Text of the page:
Reality: Threats of violence or actions that would negatively impact the person's life are weapons and something that a rapist can use to force the person into doing what they want. Force can include blackmail or coercion. One example would be a boss threatening to fire an employee unless he or she has sex with him or her. Another example would be a couple and one saying that one would not love the other person anymore unless they have sex or saying that the other party must not love the one who is acting forcefully.

What do I do if it happens to me?

First of all, you need to remember this above everything else. IT IS NOT YOUR FAULT!

What you decide is up to you.

If it has just happened, and you need help or medical attention:

Once you are in a safe place, you can either call the police or go to someone you trust for help. You may also visit your local hospital. It is a good idea to get checked out and treated for the trauma. Be sure to not disturb your clothes or any other part of your body because it can be used as evidence if you decide to have a rape kit done. Even if you have a rape kit done, it does not mean that you have to go through with pressing charges.

Other help that you can consider is talking to a trusted person or a counselor to help you cope. When you are ready to talk, it is good to have a strong support system available to you.

Some people decide to pursue a legal case, but you do not have to do that if you do not want that. Those who are on a college campus may decide to pursue a case through the school alone. Again, what you decide to do is your choice, and no one else's.

What do I do if someone confides in me they were raped?


The person is confiding in you because they trust you. It is not your place to question whether or not a rape happened. It is very unlikely that they are making it up. The percentage of falsified reports of rape is very small.

HELP them know their options

Let the person know the options available to them, but don't try to force them into making a decision. Let them make the best decision for them, even if it not the way that you would handle the situation. The person may feel that they have lost a sense of control in their life, so you do not want to further take control away from them. Support whatever decision they may make.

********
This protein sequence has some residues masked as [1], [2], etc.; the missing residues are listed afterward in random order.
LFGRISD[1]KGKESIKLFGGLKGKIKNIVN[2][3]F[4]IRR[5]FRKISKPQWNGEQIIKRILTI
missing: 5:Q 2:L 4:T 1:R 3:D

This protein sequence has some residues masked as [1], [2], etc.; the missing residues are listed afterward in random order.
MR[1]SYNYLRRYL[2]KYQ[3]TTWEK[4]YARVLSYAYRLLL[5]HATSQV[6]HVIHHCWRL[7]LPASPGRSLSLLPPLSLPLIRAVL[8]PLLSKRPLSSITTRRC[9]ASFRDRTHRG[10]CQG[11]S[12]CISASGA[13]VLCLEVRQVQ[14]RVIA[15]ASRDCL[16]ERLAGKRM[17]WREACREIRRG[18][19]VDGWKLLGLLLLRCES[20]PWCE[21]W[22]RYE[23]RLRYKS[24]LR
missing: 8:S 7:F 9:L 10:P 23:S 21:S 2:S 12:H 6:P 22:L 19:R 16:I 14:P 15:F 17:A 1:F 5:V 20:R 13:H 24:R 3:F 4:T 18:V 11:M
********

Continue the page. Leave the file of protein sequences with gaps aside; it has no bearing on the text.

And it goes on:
LISTEN to them

It is important to let a survivor know that thy can talk to you about their experience when they are ready. When the person comes to talk about it, don't interject, yell, or try to project your feelings. Just keep your ears and your heart open to them.

NEVER BLAME them for what happened to them

It is never a survivor's fault. It does not matter what someone wears, what they look like, or if they have had alcohol. No one ever deserves rape, no matter what society may tell you.

ASK before you touch

It is not safe to assume that a hug or any other physical contact may be comforting to a sexual assault survivor. Many of them, especially in those first few weeks, prefer to avoid even simple touching by those they love and touch. Give them the space they may need and be patient.

RECOGNIZE that you've been assaulted too

It is very likely that you will also feel hurt when someone you love or care about is suffering. You may feel emotions such as sadness, confusion, anger, helplessness, guilt, and anxiety to name a few. It's okay to feel all those things and more. Recognizing these emotions will help you to be more understanding and supportive.

GET HELP for yourself

It is important that you reach out to someone, whether it be a friend, family member, counselor, etc. You do not have to go through this alone. The impact of a rape extends far beyond the survivor, and a lot of rape crisis centers offer counseling for significant others and family members in addition to survivors. Remember, asking for help is not a weakness.

Resources for Survivors, Loved Ones, and Allies:

United States

National Sexual Assault Hotline

1.800.656.HOPE (4673)

Department of Defense (DOD) Hotline


Suicide Prevention Hotline

1.800.273.TALK (8255)

To Locate a Crisis Center Near You:

Center Locator


Canadian Association of Sexual Assault Centres


Victoria Women's Sexual Assault Centre Hotline


Sexual Assault /Domestic Violence Care Centre Hotline


The Sexual Assault/Rape Crisis Centre of Peel 24/7 Crisis Line


Regional Sexual and Domestic Assault Program, Simcoe County/Muskoka Hotline


Ottawa Rape Crisis Center Hotline


Toronto Rape Crisis Centre Hotline


Montreal Rape Crisis Centre Hotline


United Kingdom

Rape Crisis England & Wales

0808.802.9999 (open daily from 12-2.30pm and 7-9.30pm)


Scottish Rape Crisis Network


Victim Support Scotland



Victim Support National Office



South Eastern Centre Against Sexual Assault (SECASA)


New Zealand

Auckland Rape Crisis

09-3667214 (p)

09-3667213 (hotline)


Victim Support

To reach your local Victim Support Group, call: 0800 VICTIM


To find a country that's not listed here:

RAINN: International Resources

Together, we can make a difference in this fight against rape culture, and the way to do it is consent culture.